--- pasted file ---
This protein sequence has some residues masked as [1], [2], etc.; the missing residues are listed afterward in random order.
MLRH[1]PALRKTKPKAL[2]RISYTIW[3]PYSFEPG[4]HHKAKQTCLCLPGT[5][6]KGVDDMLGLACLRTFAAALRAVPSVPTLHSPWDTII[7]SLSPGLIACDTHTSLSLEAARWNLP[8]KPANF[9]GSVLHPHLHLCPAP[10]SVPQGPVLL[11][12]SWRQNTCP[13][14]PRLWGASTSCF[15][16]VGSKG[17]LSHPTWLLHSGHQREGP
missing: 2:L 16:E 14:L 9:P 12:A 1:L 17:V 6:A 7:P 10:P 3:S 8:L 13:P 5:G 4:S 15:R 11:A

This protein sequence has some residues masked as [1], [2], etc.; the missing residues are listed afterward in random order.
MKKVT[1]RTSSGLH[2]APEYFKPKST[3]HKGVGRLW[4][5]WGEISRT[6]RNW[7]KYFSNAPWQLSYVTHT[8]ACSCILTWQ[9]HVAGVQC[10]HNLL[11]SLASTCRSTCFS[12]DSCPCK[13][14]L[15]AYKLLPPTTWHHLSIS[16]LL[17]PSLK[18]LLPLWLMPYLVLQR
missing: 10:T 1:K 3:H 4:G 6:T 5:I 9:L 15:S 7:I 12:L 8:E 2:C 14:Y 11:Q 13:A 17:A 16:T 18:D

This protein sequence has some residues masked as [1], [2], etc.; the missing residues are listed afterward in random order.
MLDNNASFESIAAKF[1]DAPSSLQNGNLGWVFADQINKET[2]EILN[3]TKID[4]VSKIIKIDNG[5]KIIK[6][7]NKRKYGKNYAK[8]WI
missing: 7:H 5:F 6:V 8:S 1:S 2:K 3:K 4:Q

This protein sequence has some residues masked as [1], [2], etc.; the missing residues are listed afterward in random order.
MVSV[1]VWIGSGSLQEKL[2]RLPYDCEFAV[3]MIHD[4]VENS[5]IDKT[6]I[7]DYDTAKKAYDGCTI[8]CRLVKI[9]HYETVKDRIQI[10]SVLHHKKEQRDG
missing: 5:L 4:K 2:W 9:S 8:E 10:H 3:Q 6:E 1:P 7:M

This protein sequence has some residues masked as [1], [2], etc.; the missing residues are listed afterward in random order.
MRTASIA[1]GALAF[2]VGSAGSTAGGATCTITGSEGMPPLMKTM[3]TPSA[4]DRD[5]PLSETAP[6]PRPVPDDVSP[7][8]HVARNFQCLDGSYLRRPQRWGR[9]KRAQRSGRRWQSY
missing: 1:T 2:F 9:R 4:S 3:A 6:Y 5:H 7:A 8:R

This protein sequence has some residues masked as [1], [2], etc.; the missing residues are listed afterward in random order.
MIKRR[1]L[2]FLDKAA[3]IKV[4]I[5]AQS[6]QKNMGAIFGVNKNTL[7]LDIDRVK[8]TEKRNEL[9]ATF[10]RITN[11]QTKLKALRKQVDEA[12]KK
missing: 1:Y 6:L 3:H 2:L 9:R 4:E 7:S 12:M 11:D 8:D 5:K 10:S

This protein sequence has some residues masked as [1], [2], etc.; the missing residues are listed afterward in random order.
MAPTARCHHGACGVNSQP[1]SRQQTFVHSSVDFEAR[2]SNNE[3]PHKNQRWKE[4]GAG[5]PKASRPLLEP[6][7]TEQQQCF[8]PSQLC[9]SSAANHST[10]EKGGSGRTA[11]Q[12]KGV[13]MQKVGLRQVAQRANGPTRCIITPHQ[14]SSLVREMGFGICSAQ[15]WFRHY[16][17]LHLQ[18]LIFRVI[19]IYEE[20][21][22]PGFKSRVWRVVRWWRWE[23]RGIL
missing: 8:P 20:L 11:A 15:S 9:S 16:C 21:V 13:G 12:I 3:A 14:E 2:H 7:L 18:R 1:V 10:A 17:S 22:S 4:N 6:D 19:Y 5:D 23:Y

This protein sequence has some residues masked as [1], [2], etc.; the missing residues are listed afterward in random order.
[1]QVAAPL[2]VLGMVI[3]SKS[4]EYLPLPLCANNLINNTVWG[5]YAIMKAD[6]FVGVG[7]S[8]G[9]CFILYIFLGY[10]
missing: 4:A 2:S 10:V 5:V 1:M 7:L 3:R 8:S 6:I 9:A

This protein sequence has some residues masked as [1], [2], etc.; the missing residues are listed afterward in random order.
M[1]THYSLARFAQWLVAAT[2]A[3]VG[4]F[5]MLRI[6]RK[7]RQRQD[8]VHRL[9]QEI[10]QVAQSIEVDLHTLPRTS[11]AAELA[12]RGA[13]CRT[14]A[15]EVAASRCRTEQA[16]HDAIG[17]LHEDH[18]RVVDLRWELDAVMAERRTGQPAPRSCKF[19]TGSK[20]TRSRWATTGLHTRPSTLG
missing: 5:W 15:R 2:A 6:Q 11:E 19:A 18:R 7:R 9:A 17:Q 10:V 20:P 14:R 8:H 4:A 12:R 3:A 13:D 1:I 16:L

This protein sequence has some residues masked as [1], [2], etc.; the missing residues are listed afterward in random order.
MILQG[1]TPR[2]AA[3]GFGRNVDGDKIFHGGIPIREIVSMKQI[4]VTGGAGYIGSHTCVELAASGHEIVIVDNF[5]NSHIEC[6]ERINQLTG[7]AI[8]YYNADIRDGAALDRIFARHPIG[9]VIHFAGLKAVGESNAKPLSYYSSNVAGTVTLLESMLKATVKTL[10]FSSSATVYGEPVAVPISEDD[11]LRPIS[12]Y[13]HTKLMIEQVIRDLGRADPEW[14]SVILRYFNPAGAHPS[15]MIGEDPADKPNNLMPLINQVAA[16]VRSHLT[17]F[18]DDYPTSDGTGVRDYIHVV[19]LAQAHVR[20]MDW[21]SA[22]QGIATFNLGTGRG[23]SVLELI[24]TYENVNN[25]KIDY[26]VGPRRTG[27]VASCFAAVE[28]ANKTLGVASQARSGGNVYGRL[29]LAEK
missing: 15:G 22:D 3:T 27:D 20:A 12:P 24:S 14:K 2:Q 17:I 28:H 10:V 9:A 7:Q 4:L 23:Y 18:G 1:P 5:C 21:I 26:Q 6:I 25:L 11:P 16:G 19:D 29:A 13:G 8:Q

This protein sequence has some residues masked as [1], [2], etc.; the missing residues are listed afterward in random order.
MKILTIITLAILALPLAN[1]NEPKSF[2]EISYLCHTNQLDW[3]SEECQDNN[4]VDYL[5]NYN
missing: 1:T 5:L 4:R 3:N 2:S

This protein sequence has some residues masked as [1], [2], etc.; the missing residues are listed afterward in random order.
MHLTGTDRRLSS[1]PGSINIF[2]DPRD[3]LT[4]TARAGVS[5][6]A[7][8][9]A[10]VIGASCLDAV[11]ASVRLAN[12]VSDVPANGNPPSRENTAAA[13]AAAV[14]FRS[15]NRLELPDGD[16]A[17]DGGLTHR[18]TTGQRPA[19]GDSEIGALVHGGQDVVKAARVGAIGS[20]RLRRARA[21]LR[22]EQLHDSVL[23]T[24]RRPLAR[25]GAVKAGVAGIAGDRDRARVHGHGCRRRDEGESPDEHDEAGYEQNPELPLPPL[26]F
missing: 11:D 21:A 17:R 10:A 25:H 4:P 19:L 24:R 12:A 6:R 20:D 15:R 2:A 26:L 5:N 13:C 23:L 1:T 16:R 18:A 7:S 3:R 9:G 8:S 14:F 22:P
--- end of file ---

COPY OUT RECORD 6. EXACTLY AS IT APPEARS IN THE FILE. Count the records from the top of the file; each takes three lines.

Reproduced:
This protein sequence has some residues masked as [1], [2], etc.; the missing residues are listed afterward in random order.
MIKRR[1]L[2]FLDKAA[3]IKV[4]I[5]AQS[6]QKNMGAIFGVNKNTL[7]LDIDRVK[8]TEKRNEL[9]ATF[10]RITN[11]QTKLKALRKQVDEA[12]KK
missing: 1:Y 6:L 3:H 2:L 9:R 4:E 7:S 12:M 11:D 8:D 5:K 10:S